Johnson, the owner of a successful construction business in Minneapolis, had traveled to Sweden to buy his childhood home but failed.

He was scheduled to travel back to the U.S. on the White Star liner Adriatic, but was transferred to Titanic at the last minute due to the coal strike of April 1912.

He died in the sinking and his body was recovered by the Mackey-Bennett and taken to Halifax.

A typical manifest ticket that would have been issued for passengers boarding The Titanic. This is not the one included in the new Titanic Belfast display. Photo: Wikimedia Commons.

A photograph of him and his manifest ticket, which is stamped 10th April 1912 (the one originally assigned to the Adriatic) is also included in this fascinating new collection.

A document of great importance, historians say it was one of the first things that Johnson retrieved from his cabin together with his luggage ticket.

On the reverse are instructions in several languages describing how the ticket should be displayed upon landing at Ellis Island, New York.

The Titanic Glass Plate features one of five rare photographs of Titanic's launch in Belfast on May 31, 1911. Photo courtesy of Titanic Belfast.

A set of five rare original glass plate photographs of Titanic’s launch in Belfast on May 31, 1911, will also be on display.

Judith Owens MBE, Chief Executive of Titanic Belfast said: “We are honored to have been entrusted to display these extremely rare artifacts connected to RMS Titanic’s story.”

They are of great historical significance and will be very powerful in helping visitors make emotional and human connections to the stories of Titanic’s passengers and crew as part of the reimagined Titanic Experience.”

Other Original Titanic Artifacts on Display


An original Titanic artifact called the Fosbery life jacket is also on display. It came from an unknown Titanic victim.

The lifejacket was previously on display at Titanic Belfast. Photo courtesy of Titanic Belfast.

Only 12 lifejackets remain in the world, out of a total of over 3,500 that were onboard the ship.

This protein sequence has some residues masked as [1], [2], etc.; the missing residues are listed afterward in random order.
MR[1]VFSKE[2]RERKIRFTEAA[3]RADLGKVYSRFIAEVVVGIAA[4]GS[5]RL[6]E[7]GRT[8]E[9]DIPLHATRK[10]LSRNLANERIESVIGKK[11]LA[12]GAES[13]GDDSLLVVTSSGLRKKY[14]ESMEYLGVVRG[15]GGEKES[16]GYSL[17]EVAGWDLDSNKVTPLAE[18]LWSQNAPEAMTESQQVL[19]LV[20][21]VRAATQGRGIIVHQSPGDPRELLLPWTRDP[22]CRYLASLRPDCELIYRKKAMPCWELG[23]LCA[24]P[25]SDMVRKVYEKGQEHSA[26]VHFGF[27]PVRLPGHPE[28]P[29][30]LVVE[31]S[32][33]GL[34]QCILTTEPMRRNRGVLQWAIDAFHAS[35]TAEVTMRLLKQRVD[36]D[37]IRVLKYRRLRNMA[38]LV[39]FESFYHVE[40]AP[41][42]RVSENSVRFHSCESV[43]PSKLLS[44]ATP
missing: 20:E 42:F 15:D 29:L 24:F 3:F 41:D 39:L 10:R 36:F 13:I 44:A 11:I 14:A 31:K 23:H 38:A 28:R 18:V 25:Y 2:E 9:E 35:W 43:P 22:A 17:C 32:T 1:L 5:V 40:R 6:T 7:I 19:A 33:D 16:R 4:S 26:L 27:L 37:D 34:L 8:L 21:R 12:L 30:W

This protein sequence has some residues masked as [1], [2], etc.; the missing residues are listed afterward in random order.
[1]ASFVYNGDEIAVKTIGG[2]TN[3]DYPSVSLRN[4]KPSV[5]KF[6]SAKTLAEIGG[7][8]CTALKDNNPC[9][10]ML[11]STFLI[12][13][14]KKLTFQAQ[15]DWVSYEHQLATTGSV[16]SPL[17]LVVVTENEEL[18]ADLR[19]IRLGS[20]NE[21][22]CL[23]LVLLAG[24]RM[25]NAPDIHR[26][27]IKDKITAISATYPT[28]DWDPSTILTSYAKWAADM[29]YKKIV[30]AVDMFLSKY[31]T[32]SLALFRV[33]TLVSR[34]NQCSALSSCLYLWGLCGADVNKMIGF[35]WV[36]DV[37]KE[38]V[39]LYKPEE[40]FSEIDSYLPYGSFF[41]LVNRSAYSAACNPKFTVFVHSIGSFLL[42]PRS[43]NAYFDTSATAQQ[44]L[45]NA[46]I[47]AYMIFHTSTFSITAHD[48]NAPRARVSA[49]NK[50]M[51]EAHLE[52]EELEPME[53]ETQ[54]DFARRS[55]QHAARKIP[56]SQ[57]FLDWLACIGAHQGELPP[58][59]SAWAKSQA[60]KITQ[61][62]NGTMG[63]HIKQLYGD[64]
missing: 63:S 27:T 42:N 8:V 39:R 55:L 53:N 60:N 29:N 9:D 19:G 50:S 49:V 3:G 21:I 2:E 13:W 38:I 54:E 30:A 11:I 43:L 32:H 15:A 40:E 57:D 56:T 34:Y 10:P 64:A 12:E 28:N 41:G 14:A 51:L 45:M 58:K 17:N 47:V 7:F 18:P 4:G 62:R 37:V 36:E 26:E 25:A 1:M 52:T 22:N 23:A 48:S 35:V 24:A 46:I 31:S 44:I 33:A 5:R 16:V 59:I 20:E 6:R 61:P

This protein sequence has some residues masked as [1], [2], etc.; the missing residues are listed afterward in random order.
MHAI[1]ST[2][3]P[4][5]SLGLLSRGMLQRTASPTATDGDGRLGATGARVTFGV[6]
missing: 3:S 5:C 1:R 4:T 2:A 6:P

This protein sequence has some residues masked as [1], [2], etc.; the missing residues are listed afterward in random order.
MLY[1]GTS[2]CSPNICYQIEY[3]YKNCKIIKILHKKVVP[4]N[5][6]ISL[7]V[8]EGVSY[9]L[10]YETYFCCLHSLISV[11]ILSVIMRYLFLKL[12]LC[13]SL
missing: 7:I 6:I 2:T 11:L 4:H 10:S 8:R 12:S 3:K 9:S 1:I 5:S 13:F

Binocular Box Key

Keys from the binocular box key belonged to Second Officer David Blair who was reassigned just before Titanic’s maiden voyage.

Investigators determined that binoculars could have prevented the Titanic from colliding with the iceberg. Above is a scanned copy of the photographic print of the iceberg with which the  Titanic supposedly collided on April 14, 1912. Photo: Public Domain.

Due to his hasty departure, he inadvertently kept the keys in his pocket, one of which belonged to the binocular box. Lookout Fred Fleet, who survived, told the official inquiry that if they had binoculars, they would have seen the iceberg sooner.

When asked how much sooner, Fleet replied: “Enough to get out of the way.”

A portrait of the Rev. John Harper, who wrote his last letter on the Titanic, which was mailed from Cobh, Ireland. Photo: By http://www.encyclopedia-titanica.org/revd-john-harper-portrait.html, Public Domain, https://en.wikipedia.org/w/index.php?curid=36052218

Other items from this fascinating new collection include a letter to Wallace Hartley from his parents as well as a letter from a friend; a sheepskin coat belonging to Mabel Bennett, a stewardess on the Titanic; a walking cane belonging to Ella White, a wealthy and eccentric widow; a silver hip flask belonging to Helen Churchill-Candee, a 53-year-old author, and a letter written by the Reverend John Harper, a Scottish Baptist pastor.

The Titanic story is being enhanced this year with the introduction of  ‘The Pursuit of Dreams,” a new theme that combines immersive new technology along with the museum's original maritime heritage collection.

Titanic Experience Reimagined from TitanicBelfast (by BeingOnline) on Vimeo.

To book tickets for the new Titanic Experience, visit titanicbelfast.com.